The Uninvited

I guess I’m enamored by the dark stuff. I just finished watching a fantastic Korean horror film called The Uninvited. The Korean name is “A Table For Four,” or 4인용 식탕. Adding to the multi-title confusion, there’s also a U.S. film called The Uninvited, a remake of, not this Uninvited, but a different Korean movie, my favorite so far, A Tale Of Two Sisters, or in Korean, 장화, 홍련.

Confused? Nevermind. The point is this Korean movie is called, in the English world, The Uninvited, and it’s outstanding.

Korean horror films are not really horror films. I would call them scary, psychological dramas. What makes U.S. or European horror different from Korean “horror” is that in the former style, the terror exists outside the individual; in the Korean style, the terror resides almost fully inside the mind. This makes it fun because you’re never sure what’s real and what’s imagined. There is no supernatural boogey man out there. What’s out there is the all too natural world, a world that is sometimes cruel and tragic. What’s horrific is how these characters cope when tragedy strikes.

Now, to be fair, in The Uninvited, as in A Tale Of Two Sisters, there is a supernatural component. But that’s not the story, it’s a device. The story is all too human. What I like about The Uninvited is that it’s so Korean. If people would just talk to each other, open up, trust one another, things might work out okay. But Koreans are more apt to internalize difficult emotions. There’s no seeking of help, and god forbid you should talk to your fiancée about your strange visions while she’s trying to plan the wedding invitations. Keep up appearances, deny the problems, and hope that they’ll go away. I suspect that this is much of the unique artistry of Korean movie directors. They know this, and it’s a way of shining a light on this particular aspect of culture. I’m guessing, but that’s my suspicion because it’s a very common thread.

I read a review of this movie after watching it on the excellent I completely disagree with the reviewer, however, who said the movie was too long and (without giving an explanation) “flawed.” I realized it was long while it was happening, but I didn’t care. I was completely involved from start to finish. Unlike many Korean films, there’s no wasted time, and not a single wasted scene. Things move along quickly and naturally, and all of the complicated plot elements are sequenced perfectly.

I don’t want to mention much about the story because it would only take away from it. This is not a simple story. It is, in fact, two separate stories that intersect through the two main characters. They share something that I don’t want to reveal. It’s not something unique to cinema, but it is in the way they come to terms with it. Lee Su-yeon is both the writer and director for The Uninvited. I commend her writer side for constructing a story that is both intricate in detail and deep in its emotional punch. And I commend her director side for trusting her story and giving all of it the space it required.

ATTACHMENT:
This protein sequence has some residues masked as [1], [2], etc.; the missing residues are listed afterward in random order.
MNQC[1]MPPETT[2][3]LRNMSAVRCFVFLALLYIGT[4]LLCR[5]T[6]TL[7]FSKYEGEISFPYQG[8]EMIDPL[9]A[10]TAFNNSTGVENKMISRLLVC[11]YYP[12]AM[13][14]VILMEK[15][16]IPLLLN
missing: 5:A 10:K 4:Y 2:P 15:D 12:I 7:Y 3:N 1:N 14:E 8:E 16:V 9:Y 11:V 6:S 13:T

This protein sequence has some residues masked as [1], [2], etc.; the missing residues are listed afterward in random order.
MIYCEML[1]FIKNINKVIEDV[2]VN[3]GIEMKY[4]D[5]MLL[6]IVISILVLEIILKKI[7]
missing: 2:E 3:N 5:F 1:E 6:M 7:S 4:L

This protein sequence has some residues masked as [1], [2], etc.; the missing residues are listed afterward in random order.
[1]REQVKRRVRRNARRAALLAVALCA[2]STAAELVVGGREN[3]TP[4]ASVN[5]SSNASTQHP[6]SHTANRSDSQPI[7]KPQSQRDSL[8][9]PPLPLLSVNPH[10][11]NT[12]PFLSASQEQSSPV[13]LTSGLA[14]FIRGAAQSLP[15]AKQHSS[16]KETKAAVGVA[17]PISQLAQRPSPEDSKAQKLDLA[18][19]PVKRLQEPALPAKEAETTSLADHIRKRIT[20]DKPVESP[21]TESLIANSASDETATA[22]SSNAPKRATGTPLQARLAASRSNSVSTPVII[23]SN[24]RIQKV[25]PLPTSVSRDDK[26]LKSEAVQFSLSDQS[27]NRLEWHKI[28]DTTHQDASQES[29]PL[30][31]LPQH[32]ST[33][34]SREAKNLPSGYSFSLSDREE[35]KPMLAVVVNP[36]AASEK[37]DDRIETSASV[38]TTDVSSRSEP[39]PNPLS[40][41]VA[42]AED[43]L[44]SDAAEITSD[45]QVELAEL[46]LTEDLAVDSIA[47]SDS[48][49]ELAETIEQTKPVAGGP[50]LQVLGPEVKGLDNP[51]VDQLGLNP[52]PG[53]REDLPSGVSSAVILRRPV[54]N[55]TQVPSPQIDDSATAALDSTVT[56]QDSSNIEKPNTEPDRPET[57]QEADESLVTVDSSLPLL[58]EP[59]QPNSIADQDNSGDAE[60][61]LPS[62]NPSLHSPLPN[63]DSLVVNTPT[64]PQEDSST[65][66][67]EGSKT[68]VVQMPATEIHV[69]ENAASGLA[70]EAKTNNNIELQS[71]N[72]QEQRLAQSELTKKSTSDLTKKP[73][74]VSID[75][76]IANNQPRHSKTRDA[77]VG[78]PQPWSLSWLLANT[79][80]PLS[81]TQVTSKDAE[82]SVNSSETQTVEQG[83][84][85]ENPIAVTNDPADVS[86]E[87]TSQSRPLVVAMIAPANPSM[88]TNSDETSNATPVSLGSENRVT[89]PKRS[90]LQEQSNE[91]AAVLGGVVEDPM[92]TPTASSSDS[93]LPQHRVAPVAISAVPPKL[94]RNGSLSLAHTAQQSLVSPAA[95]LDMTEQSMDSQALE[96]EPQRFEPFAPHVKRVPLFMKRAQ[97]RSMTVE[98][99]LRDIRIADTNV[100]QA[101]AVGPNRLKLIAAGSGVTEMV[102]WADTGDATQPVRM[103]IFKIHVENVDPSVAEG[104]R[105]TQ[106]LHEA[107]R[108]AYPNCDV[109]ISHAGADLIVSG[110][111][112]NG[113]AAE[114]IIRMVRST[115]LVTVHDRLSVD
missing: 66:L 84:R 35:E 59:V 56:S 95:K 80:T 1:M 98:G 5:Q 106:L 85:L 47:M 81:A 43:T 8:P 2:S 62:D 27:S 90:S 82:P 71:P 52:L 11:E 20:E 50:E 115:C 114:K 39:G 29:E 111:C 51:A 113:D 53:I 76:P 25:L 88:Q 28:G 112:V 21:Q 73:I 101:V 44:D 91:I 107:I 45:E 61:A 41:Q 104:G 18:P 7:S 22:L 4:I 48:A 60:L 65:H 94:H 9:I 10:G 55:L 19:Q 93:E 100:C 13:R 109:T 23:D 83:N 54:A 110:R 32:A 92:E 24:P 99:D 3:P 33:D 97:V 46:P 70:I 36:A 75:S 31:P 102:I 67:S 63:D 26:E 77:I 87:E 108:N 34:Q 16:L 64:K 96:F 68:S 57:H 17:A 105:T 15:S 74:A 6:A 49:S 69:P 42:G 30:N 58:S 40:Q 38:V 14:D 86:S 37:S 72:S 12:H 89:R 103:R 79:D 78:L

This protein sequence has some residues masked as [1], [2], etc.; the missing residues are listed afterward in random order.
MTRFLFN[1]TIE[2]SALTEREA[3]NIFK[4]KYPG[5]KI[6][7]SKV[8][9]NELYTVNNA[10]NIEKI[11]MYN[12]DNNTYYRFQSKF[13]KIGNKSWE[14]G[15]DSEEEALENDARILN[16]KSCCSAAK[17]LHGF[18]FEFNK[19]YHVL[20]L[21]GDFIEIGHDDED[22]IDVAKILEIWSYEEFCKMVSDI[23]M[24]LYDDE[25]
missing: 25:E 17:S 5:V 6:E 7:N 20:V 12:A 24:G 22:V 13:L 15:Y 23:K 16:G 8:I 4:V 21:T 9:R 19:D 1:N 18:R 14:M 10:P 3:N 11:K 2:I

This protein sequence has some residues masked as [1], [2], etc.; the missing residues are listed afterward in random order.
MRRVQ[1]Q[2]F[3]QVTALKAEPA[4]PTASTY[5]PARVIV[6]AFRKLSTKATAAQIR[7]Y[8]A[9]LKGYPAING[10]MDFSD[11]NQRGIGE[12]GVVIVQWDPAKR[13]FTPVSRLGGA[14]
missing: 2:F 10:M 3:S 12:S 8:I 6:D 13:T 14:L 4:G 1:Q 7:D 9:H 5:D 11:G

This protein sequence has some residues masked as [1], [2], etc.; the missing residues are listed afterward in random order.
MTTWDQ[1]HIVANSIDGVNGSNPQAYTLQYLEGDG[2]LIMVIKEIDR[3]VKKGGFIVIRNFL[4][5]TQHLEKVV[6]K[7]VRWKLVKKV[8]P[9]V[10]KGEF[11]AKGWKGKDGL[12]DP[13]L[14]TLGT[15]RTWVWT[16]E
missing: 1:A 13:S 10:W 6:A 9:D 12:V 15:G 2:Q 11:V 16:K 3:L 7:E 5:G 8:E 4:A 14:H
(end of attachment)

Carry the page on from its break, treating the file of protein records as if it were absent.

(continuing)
The Uninvited is an aesthetically rich feast in both sound and images. Sounds pull in and out diegetically to give you that “what the hell?” kind of feeling. Is this music or sound? In one scene we get a visual flashback, but the dialog track is bandpass filtered like a tape machine. We see the flashback as it was then; but someone is listening to a tape recording of that moment so what we hear is the present. There are also several offscreen sound clues that come into play later. I love it when filmmaker is sensitive enough to sound to use it as a foreshadowing device, or a means of building motifs, much like a composer would. Light plays another important role. It is used to falsely idealize aspects of domesticity in some areas, and in one particular scene, to reveal, harshly, a subjective “truth” that is actually a delusion. Color comes and goes. Things dim to gray in the present day or become saturated in memory.

I have to give the reviewer credit, however, for highlighting an aspect that I thought of as well watching the movie. That is the anonymity of apartment life in Korea. This is a country filled with towering, soul-less apartment complexes. People come home to disappear into obscurity and conformity. While everything may look identical, strange things are happening inside. In The Uninvited, there’s a memorable shot of a man crying and we kind of peer inside from a distance, seeing the surrounding units reflected in the window. It’s an amazing shot.

I want to see more from this writer/director. But I can’t find any additional information on her. She has no Wikipedia entry, and Google wasn’t much help either. While something in me likes the idea of the reclusive director, I also want to see her do more. This is the only film of hers I could find out there and it’s now six years old. I hope she hasn’t given up her craft.



3 Responses to “The Uninvited”

  1. Where did you find it? Did you rent a dvd? I really want to see it now, maybe I can ask Jina if she knows anything about the director.

  2. I’ll let you borrow it Kurt. In fact, I’ve got a stack of DVDs for you and Jina to watch if you want.

    btw, it looks like a new DVD version is being released Sept. 29:

  3. Jim here is a link to the director you’re interested in.
    It would be great if I could borrow any of the dvd’s you have.
    See you soon.

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